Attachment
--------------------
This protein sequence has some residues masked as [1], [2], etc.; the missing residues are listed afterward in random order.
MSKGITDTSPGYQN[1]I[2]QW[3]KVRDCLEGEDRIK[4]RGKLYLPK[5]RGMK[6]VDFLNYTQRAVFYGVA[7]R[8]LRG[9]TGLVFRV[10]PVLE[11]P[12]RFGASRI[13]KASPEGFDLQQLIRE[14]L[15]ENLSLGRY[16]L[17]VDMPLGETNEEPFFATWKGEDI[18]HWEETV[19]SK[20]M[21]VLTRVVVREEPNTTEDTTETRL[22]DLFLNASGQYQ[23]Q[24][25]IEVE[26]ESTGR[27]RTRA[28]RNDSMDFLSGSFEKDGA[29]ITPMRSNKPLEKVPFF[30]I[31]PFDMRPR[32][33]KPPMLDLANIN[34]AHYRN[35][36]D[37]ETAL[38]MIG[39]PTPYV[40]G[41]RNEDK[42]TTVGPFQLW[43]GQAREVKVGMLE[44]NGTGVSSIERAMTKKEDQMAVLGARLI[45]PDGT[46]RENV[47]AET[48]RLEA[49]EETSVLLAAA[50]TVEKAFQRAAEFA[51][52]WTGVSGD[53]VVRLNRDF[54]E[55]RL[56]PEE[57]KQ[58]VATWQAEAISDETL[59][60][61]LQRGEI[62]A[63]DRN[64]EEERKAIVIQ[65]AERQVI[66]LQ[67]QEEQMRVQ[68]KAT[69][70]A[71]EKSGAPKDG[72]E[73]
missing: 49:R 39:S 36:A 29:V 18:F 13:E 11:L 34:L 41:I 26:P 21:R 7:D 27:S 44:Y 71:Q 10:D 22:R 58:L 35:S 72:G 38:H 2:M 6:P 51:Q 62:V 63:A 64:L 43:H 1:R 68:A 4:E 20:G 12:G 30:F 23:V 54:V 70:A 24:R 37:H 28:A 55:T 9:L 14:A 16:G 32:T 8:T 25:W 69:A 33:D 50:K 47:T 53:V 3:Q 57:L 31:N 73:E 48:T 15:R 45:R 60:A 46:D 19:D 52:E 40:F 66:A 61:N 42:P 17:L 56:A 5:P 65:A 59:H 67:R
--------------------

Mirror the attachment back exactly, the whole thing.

This protein sequence has some residues masked as [1], [2], etc.; the missing residues are listed afterward in random order.
MSKGITDTSPGYQN[1]I[2]QW[3]KVRDCLEGEDRIK[4]RGKLYLPK[5]RGMK[6]VDFLNYTQRAVFYGVA[7]R[8]LRG[9]TGLVFRV[10]PVLE[11]P[12]RFGASRI[13]KASPEGFDLQQLIRE[14]L[15]ENLSLGRY[16]L[17]VDMPLGETNEEPFFATWKGEDI[18]HWEETV[19]SK[20]M[21]VLTRVVVREEPNTTEDTTETRL[22]DLFLNASGQYQ[23]Q[24][25]IEVE[26]ESTGR[27]RTRA[28]RNDSMDFLSGSFEKDGA[29]ITPMRSNKPLEKVPFF[30]I[31]PFDMRPR[32][33]KPPMLDLANIN[34]AHYRN[35][36]D[37]ETAL[38]MIG[39]PTPYV[40]G[41]RNEDK[42]TTVGPFQLW[43]GQAREVKVGMLE[44]NGTGVSSIERAMTKKEDQMAVLGARLI[45]PDGT[46]RENV[47]AET[48]RLEA[49]EETSVLLAAA[50]TVEKAFQRAAEFA[51][52]WTGVSGD[53]VVRLNRDF[54]E[55]RL[56]PEE[57]KQ[58]VATWQAEAISDETL[59][60][61]LQRGEI[62]A[63]DRN[64]EEERKAIVIQ[65]AERQVI[66]LQ[67]QEEQMRVQ[68]KAT[69][70]A[71]EKSGAPKDG[72]E[73]
missing: 49:R 39:S 36:A 29:V 18:F 13:E 11:L 34:L 41:I 26:P 21:R 7:D 27:S 44:Y 71:Q 10:D 22:R 58:L 35:S 72:G 38:H 2:M 6:P 51:Q 62:V 63:A 64:L 43:H 1:R 68:A 4:E 20:G 12:G 30:F 23:V 54:V 70:A 24:R 37:H 28:A 55:T 9:L 14:A 16:G 32:T 8:T 25:W 69:A 33:D 50:K 47:T 53:V 3:Q 57:L 31:N 73:E 48:T 15:R 45:R 60:A 46:D 19:D 52:E 40:F 66:A 61:N 42:P 17:L 56:A 5:P 65:A 59:H 67:R